Zimbabwe farmers target bumper harvest
Chinamhora - Zimbabwean peasant farmer Munyaradzi Mudapakati gives a satisfied smile as he looks out at his lush maize crop, but he fears his good fortune will end if elections go ahead this year.
For more than a decade, most rural Zimbabweans have depended on food aid to survive, but good rains this season are promising an abundant 2011 harvest - as long as politics doesn't get in the way.
"This year thanks to the good rains I have plenty of food unlike the past three years," said Mudapakati, a former plumber who took to farming after losing his job in 2007.
Mudapakati says he expects to harvest 2.5 ton of maize this year, up from less than one ton last year, and says he could have done even better if he had enough fertiliser.
But he fears production could dip if President Robert Mugabe goes ahead with polls planned for later this year, as farmers would be forced to abandon their work and attend political rallies for Mugabe's ruling Zanu-PF.
"I hope they shelve these elections," Mudapakati said.
"The problem is that I will be picked up to go for campaigns since I operate from the roadside, which means I would lose a lot of time instead of doing farming."
Although he was spared from the violence that engulfed rural Zimbabwe during the last elections in 2008, Mudapakati said he saw villagers driven to rally venues and beaten up when they resisted.
The 40-year-old grows maize and tomatoes at a horticultural farm that was seized by government and parcelled out to small-scale farmers under Mugabe's controversial land reform programme.
Launched in 2000, the programme has seen the seizure of nearly 4 000 white-owned farms for redistribution to landless blacks, with disastrous effects on agricultural production.
The programme has combined with poor rains and shortages of seed and fertiliser to force a country once considered the breadbasket of the region to depend on food aid.
The crisis bottomed out in 2008, when nearly half Zimbabwe's 12 million people needed food aid. The situation has been improving, but the United Nations has still appealed for $415m to feed 1.7 million Zimbabweans this year until the harvest starts in May.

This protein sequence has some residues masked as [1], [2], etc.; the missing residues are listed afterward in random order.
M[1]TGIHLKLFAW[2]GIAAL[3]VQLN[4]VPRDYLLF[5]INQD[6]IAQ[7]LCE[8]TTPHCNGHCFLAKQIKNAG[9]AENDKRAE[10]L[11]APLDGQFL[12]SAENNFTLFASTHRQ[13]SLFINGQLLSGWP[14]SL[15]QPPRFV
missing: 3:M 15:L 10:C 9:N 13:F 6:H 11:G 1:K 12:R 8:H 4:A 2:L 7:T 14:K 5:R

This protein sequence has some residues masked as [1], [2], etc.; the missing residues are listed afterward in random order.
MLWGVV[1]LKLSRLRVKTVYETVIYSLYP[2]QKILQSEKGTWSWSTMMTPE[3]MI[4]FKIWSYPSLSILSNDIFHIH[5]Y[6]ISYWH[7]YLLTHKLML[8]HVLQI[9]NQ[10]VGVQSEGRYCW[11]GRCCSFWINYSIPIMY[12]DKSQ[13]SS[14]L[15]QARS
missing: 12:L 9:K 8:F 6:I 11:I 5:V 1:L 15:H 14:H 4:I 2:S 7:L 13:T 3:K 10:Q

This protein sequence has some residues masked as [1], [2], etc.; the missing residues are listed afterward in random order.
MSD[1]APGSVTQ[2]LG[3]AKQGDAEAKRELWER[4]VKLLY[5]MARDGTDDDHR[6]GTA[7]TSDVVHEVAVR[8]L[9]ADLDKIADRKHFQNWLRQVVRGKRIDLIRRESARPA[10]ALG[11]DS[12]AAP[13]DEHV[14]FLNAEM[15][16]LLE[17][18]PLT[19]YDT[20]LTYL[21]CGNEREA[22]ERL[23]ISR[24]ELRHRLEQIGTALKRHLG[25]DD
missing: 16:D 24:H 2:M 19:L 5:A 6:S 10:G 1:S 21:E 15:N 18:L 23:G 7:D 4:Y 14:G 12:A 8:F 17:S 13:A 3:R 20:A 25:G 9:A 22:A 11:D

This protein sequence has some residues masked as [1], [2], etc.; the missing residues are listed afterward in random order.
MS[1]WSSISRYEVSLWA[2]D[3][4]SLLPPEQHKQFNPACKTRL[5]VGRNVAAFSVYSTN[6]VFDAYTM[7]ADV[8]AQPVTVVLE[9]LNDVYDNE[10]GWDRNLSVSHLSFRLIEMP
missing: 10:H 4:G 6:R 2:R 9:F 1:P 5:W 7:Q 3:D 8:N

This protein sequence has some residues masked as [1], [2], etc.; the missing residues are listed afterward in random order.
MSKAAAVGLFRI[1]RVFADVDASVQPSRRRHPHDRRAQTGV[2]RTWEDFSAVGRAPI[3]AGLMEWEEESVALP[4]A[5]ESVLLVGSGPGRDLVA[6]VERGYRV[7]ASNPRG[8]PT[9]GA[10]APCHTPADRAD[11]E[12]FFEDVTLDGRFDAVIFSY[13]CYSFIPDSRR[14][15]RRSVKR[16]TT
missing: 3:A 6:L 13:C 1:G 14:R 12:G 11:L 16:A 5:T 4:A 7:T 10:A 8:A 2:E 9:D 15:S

Agriculture Minister Joseph Made said Zimbabwe is likely to harvest enough maize to feed itself this year, the first time in a decade. The country needs an estimated 2.2 million of ton of maize a year.
"The country is looking forward to household food security and we should maintain this in the future," Made told reporters.
Lose production time
But political instability may still threaten this resurgence.
Mugabe, 87, who has been in power since 1980, has called for elections to be held this year to end the power-sharing government he was forced to enter with long-time rival Morgan Tsvangirai after the bloody and disputed vote of 2008.
That year, hundreds of rural residents fled to the capital, Harare, seeking refuge after being beaten or intimidated during the campaign.
Labour economist Prosper Chitambira, too, warned that although no dates have been set for new elections, farmers and workers could lose precious time if they are forced to attend campaign rallies.
"In the event of elections some workers will be recruited to carry out campaigns on behalf of certain parties," said Chitambira of the Harare-based Labour and Economic Development Research Institute of Zimbabwe.
"Though impact on production might be minimal, there will be lost man-hours as people would be forced to campaign instead of working," he added.
"Some people are also tired of elections as they know that beating or forcing people will not bring food on the table."